The blue-glowing cybernetic creature burst upon them, intent on 'cataloging' them, on capturing Nina for her strange link to Charles Xavier. At her cry, the team functioned in battle as a whole, fighting desperately to save the girl. One by one they fell, first Rogue, reckless in her anger and frustration. Then Remy, still unsteady from the battle with chaos. The monster stood firm over the body of her love, limiting her effectiveness. Now Piotr - caught by the creature - attempted to slip from it's grasp by shifting his form from metal to flesh. But it somehow anticipated his move, wrapping implacable hands around his throat and slowly choking him to death.

Her little brother, her secret love, her rival - her entire team. Down. Defeated. She alone fought on, hearing Piotr's wheezing breaths over the creature's incessant recitation of it's 'program objectives'.

Then, incredibly, Rogue was revived and - flying at reckless speed in the close quarters of the destroyed monastery - severed the creature's arms, freeing Piotr.

Listening to the monster's talk told her too much and yet too little, that it sought the child Nina as if she were some portion of Charles Xavier himself. She watched the disabled creature warily, discussing with her teammates possible modes of attack and it's motivation for attacking them as it re-assembled its limbs, hunched menacingly over Gambit's still form. Then she blanched in shock.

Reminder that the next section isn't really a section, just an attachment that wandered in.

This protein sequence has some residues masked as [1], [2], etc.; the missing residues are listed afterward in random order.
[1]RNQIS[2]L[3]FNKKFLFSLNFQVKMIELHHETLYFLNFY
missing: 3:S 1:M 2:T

". . .It is a mystery we will have to wait to solve - - by the Goddess! Gambit!"

The ice under Remy was glowing bright pink with the distinctive signature of his mutant power. He lay grinning devilishly beneath the creature, awake once more, hands pressed to the ice. The monster lunged down, somehow sensing the danger, where before it had only been intent on self-repair. Not her cry, she begged silently. Had she warned it?

"Gambit! Duck and roll!" she screamed, summoning forth with all the desperation and fear in her heart a great wind to sweep him out of the way. The charged ice exploded beneath the monster in a great heaving blast that rocked the cavern and sent the thing tumbling down into icy depths.

She landed beside him, their teammates and the little girl and her guardian all rushing over as well.

"Remy LeBeau! That was the most thick-headed, addle-brained stunt - -" she began, standing before him, hands fisted on her hips, her voice cracking with emotion. He sat splay-legged on the floor before her - shaken and weary, but alive. It took all her legendary control not to dive on top of him, hug him close and whisper prayers of thanks to the Goddess.

"Had t' put on a good show for de fillette wit' the pretty eyes, 'Ro. . ." he said with a trace of his old charm. The little girl Nina, clutching a bedraggled and worn stuffed rabbit by the ears, came up beside him and pointed a little mittened hand at him.